|Trple-stitched, reinforced both hither and yon, and a very deep second reef.|
|The numbers are only close, not exact, because my "trapezoids" do not have parallel bases.|
A note on our logic in going with just two mainsail reefsSome have questioned our decision just to go with two deep reefs rather than the customary three (or even four). Part of our decision relates to weight aloft, a desire to keep the reefing gear simple, and the simple acknowledgement that our SA/D calculation is "heavy goddamned undercanvased motorsail" (it's about 12.5, if anyone is keeping score) and that we carry full sail longer than many other boats (all things being both equal and tied down properly) and that if we do need reefing, it's going to be a significant sail reduction, which can be considered a "gear shift" of sorts.
heaving to versus running off is situational, of course, and there's strong cases for both in variable circumstances. Preparation, however, is key, and that includes the crew with the correct clothing, adequate rest, the proper safety gear and the proper preparation of the boat in terms of lashings and stowage. I've been in some heavy weather when gear has come loose, and it's no joke to be the person who keeps a flogging solar panel from going into the Atlantic.
Alchemy, being a heavy displacement full-keeler, is intrinsically sea-kindly in a blow (bar bad stowage or bad seamanship) but if we have enough information about the "storm track" of whatever storm track the gale we happen to be in, and land isn't nearby, running off is also a sound tactic.
The photo the new main with the numbers represents a rough (because my sail areas are off a bit, due to non-parallel bases of the trapezoids comprising the sail area reductions of each reef) estimate of how much sail area reduction, and thus sail power applied, there is to each reef. The actual first reef sail reduction is about 35% and the second reef is about 67% of the total main area, which are ratios I devised with the sailmaker as matching our goals. I estimate is about 305 square feet for the old main and about 330 square feet for the new one picture. It's not hard to factor in the sail gained by the extra roach and fractionally higher hoist and foot dimensions of the new main, but it's not strictly necessary to calculate, either; this main is heavier, but bigger: performance in light air should be a wash, whereas it has been built to withstand higher true wind speeds better. As experienced passagemakers Beth Leonard and Evans Starzinger note, the amount of time spent in truly windy weather can be quite low, and the tools to avoid it at sea have improved greatly in the last 25 years.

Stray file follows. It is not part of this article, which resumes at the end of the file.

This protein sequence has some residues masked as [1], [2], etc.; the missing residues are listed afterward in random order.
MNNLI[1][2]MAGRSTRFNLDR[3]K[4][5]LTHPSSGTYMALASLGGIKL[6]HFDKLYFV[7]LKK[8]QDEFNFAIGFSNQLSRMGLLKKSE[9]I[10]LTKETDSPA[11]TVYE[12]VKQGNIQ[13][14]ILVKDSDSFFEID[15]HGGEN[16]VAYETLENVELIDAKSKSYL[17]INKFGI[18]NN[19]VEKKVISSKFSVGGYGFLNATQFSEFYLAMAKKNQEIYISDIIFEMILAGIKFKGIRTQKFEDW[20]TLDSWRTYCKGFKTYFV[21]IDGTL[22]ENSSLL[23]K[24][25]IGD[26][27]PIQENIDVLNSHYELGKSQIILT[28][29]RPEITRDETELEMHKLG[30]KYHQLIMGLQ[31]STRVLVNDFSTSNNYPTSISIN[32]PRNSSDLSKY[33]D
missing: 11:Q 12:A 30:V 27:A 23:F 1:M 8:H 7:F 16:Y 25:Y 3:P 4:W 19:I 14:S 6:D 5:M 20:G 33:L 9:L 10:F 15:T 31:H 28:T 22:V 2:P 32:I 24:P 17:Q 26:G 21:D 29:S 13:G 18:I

I'm not sure if I've mentioned it before, but the current sail inventory consists of
- light air main (spare; stowed)
- heavy air main (on the main)
- Yankee top jib (rigged on the forestay furler)
- light air genoa (spare, stowed)
- Cruising assymmetrical chute (stowed)
- Staysail (bagged, hanked on)
- Storm staysail (stowed, hank on)
|Vang always sounded villainous to me.|
|Wichard gear: Choose it even for unconvential uses.|
|The staysail in the anchor well. We generally leave it rigged and ready to go in its bag, like a spinnaker.|
|Battenless, a sail's more like a tarpaulin. A four-grand tarpaulin.|
|More or less flattened, and the roach favours the lower portion of the main.|
|Battens in and fully hoisted.|
The two reefs are unrigged for the moment, as I want to ponder the best lines for the job. I also need to get a tack hook and other bits and pieces, although much of this can be improvised with light lines.
|Battens battered in.|
|These sewn-in fabric bands spread out the shearing forces on the sail's corners; in this case, the clew.|
|The old mainsail cover simply won't do.|
|And this is why: the old one has been outgrown.|